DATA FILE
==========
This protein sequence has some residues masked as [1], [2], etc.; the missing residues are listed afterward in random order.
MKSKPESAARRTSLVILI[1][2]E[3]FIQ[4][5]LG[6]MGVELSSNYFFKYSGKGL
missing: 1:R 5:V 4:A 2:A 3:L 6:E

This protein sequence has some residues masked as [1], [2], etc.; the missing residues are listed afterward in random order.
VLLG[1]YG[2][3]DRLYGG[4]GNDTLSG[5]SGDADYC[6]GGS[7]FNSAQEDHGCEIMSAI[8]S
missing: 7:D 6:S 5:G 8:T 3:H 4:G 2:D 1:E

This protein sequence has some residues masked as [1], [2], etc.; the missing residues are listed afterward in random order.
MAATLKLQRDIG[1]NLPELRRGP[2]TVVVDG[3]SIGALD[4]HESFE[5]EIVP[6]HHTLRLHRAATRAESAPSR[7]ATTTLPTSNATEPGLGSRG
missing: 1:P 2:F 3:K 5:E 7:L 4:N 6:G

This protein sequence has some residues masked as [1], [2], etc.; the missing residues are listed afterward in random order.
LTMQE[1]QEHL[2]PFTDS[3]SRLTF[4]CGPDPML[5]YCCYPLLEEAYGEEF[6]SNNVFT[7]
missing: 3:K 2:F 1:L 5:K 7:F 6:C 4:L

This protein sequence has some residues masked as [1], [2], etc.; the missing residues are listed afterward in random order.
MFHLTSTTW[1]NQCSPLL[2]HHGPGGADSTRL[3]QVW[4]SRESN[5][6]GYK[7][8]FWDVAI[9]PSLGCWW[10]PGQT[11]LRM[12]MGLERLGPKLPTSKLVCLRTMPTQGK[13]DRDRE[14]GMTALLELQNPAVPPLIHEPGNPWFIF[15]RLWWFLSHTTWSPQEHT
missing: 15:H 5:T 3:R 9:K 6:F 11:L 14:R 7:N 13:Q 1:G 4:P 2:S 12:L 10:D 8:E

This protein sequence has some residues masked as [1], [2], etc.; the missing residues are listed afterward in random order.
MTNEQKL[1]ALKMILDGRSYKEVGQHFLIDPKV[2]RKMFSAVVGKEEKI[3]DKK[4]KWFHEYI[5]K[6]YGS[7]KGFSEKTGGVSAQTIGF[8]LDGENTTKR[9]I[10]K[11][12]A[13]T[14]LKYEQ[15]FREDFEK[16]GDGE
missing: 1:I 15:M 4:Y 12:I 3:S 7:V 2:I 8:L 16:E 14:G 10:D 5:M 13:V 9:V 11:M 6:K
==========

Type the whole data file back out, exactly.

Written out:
This protein sequence has some residues masked as [1], [2], etc.; the missing residues are listed afterward in random order.
MKSKPESAARRTSLVILI[1][2]E[3]FIQ[4][5]LG[6]MGVELSSNYFFKYSGKGL
missing: 1:R 5:V 4:A 2:A 3:L 6:E

This protein sequence has some residues masked as [1], [2], etc.; the missing residues are listed afterward in random order.
VLLG[1]YG[2][3]DRLYGG[4]GNDTLSG[5]SGDADYC[6]GGS[7]FNSAQEDHGCEIMSAI[8]S
missing: 7:D 6:S 5:G 8:T 3:H 4:G 2:D 1:E

This protein sequence has some residues masked as [1], [2], etc.; the missing residues are listed afterward in random order.
MAATLKLQRDIG[1]NLPELRRGP[2]TVVVDG[3]SIGALD[4]HESFE[5]EIVP[6]HHTLRLHRAATRAESAPSR[7]ATTTLPTSNATEPGLGSRG
missing: 1:P 2:F 3:K 5:E 7:L 4:N 6:G

This protein sequence has some residues masked as [1], [2], etc.; the missing residues are listed afterward in random order.
LTMQE[1]QEHL[2]PFTDS[3]SRLTF[4]CGPDPML[5]YCCYPLLEEAYGEEF[6]SNNVFT[7]
missing: 3:K 2:F 1:L 5:K 7:F 6:C 4:L

This protein sequence has some residues masked as [1], [2], etc.; the missing residues are listed afterward in random order.
MFHLTSTTW[1]NQCSPLL[2]HHGPGGADSTRL[3]QVW[4]SRESN[5][6]GYK[7][8]FWDVAI[9]PSLGCWW[10]PGQT[11]LRM[12]MGLERLGPKLPTSKLVCLRTMPTQGK[13]DRDRE[14]GMTALLELQNPAVPPLIHEPGNPWFIF[15]RLWWFLSHTTWSPQEHT
missing: 15:H 5:T 3:R 9:K 6:F 11:L 14:R 7:N 13:Q 1:G 4:P 2:S 12:L 10:D 8:E

This protein sequence has some residues masked as [1], [2], etc.; the missing residues are listed afterward in random order.
MTNEQKL[1]ALKMILDGRSYKEVGQHFLIDPKV[2]RKMFSAVVGKEEKI[3]DKK[4]KWFHEYI[5]K[6]YGS[7]KGFSEKTGGVSAQTIGF[8]LDGENTTKR[9]I[10]K[11][12]A[13]T[14]LKYEQ[15]FREDFEK[16]GDGE
missing: 1:I 15:M 4:Y 12:I 3:S 7:V 2:I 8:L 16:E 14:G 10:D 5:M 13:V 9:V 11:M 6:K